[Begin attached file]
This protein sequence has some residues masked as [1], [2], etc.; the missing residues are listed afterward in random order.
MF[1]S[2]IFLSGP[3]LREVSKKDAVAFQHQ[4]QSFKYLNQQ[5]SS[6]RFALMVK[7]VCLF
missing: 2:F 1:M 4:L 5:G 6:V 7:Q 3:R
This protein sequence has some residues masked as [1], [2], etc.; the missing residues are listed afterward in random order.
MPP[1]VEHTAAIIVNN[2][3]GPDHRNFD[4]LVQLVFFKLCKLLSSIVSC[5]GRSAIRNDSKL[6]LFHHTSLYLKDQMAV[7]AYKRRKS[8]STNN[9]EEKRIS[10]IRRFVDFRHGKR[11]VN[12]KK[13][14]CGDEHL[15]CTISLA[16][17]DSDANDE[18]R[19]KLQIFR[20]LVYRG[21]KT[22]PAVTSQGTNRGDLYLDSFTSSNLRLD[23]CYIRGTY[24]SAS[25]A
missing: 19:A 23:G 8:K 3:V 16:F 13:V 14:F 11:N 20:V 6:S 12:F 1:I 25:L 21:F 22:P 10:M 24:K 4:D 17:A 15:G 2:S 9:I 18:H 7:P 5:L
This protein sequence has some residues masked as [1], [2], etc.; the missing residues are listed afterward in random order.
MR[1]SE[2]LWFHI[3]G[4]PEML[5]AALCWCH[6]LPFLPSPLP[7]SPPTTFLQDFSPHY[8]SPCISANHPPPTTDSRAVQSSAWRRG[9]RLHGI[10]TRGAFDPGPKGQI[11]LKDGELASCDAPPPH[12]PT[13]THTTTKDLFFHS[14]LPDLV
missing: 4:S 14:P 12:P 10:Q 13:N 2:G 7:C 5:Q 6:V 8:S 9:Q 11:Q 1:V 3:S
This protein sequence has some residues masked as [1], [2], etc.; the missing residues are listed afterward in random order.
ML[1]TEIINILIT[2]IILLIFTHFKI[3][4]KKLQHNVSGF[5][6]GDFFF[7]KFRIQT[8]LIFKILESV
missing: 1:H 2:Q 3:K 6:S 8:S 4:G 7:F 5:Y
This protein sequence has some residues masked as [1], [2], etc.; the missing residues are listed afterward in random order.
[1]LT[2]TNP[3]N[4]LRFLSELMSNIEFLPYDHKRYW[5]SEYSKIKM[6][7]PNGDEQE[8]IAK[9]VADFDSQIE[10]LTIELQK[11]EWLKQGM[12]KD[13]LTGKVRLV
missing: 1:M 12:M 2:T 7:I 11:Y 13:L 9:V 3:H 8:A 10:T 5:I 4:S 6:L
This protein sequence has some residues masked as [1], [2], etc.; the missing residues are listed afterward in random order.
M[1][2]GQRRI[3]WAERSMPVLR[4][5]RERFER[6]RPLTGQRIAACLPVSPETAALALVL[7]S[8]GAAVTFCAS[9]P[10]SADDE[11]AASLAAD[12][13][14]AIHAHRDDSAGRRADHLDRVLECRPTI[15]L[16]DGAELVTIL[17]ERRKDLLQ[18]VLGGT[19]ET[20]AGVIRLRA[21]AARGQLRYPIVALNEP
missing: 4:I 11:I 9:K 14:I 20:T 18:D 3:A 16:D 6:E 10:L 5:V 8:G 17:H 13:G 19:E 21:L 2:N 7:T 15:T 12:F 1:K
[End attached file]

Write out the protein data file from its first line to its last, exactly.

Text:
This protein sequence has some residues masked as [1], [2], etc.; the missing residues are listed afterward in random order.
MF[1]S[2]IFLSGP[3]LREVSKKDAVAFQHQ[4]QSFKYLNQQ[5]SS[6]RFALMVK[7]VCLF
missing: 2:F 1:M 4:L 5:G 6:V 7:Q 3:R
This protein sequence has some residues masked as [1], [2], etc.; the missing residues are listed afterward in random order.
MPP[1]VEHTAAIIVNN[2][3]GPDHRNFD[4]LVQLVFFKLCKLLSSIVSC[5]GRSAIRNDSKL[6]LFHHTSLYLKDQMAV[7]AYKRRKS[8]STNN[9]EEKRIS[10]IRRFVDFRHGKR[11]VN[12]KK[13][14]CGDEHL[15]CTISLA[16][17]DSDANDE[18]R[19]KLQIFR[20]LVYRG[21]KT[22]PAVTSQGTNRGDLYLDSFTSSNLRLD[23]CYIRGTY[24]SAS[25]A
missing: 19:A 23:G 8:K 3:V 16:F 13:V 14:F 11:N 20:V 6:S 12:F 1:I 25:L 21:F 22:P 10:M 24:K 4:D 17:A 15:G 2:S 9:I 18:H 7:P 5:L
This protein sequence has some residues masked as [1], [2], etc.; the missing residues are listed afterward in random order.
MR[1]SE[2]LWFHI[3]G[4]PEML[5]AALCWCH[6]LPFLPSPLP[7]SPPTTFLQDFSPHY[8]SPCISANHPPPTTDSRAVQSSAWRRG[9]RLHGI[10]TRGAFDPGPKGQI[11]LKDGELASCDAPPPH[12]PT[13]THTTTKDLFFHS[14]LPDLV
missing: 4:S 14:P 12:P 10:Q 13:N 2:G 7:C 5:Q 6:V 8:S 9:Q 11:Q 1:V 3:S
This protein sequence has some residues masked as [1], [2], etc.; the missing residues are listed afterward in random order.
ML[1]TEIINILIT[2]IILLIFTHFKI[3][4]KKLQHNVSGF[5][6]GDFFF[7]KFRIQT[8]LIFKILESV
missing: 1:H 2:Q 3:K 6:S 8:S 4:G 7:F 5:Y
This protein sequence has some residues masked as [1], [2], etc.; the missing residues are listed afterward in random order.
[1]LT[2]TNP[3]N[4]LRFLSELMSNIEFLPYDHKRYW[5]SEYSKIKM[6][7]PNGDEQE[8]IAK[9]VADFDSQIE[10]LTIELQK[11]EWLKQGM[12]KD[13]LTGKVRLV
missing: 1:M 12:M 2:T 7:I 11:Y 13:L 9:V 3:H 8:A 10:T 5:I 4:S 6:L
This protein sequence has some residues masked as [1], [2], etc.; the missing residues are listed afterward in random order.
M[1][2]GQRRI[3]WAERSMPVLR[4][5]RERFER[6]RPLTGQRIAACLPVSPETAALALVL[7]S[8]GAAVTFCAS[9]P[10]SADDE[11]AASLAAD[12][13][14]AIHAHRDDSAGRRADHLDRVLECRPTI[15]L[16]DGAELVTIL[17]ERRKDLLQ[18]VLGGT[19]ET[20]AGVIRLRA[21]AARGQLRYPIVALNEP
missing: 4:I 11:I 9:K 14:I 20:T 18:D 3:A 16:D 6:E 10:L 5:V 8:G 17:H 13:G 19:E 21:L 2:N 7:T 15:T 12:F 1:K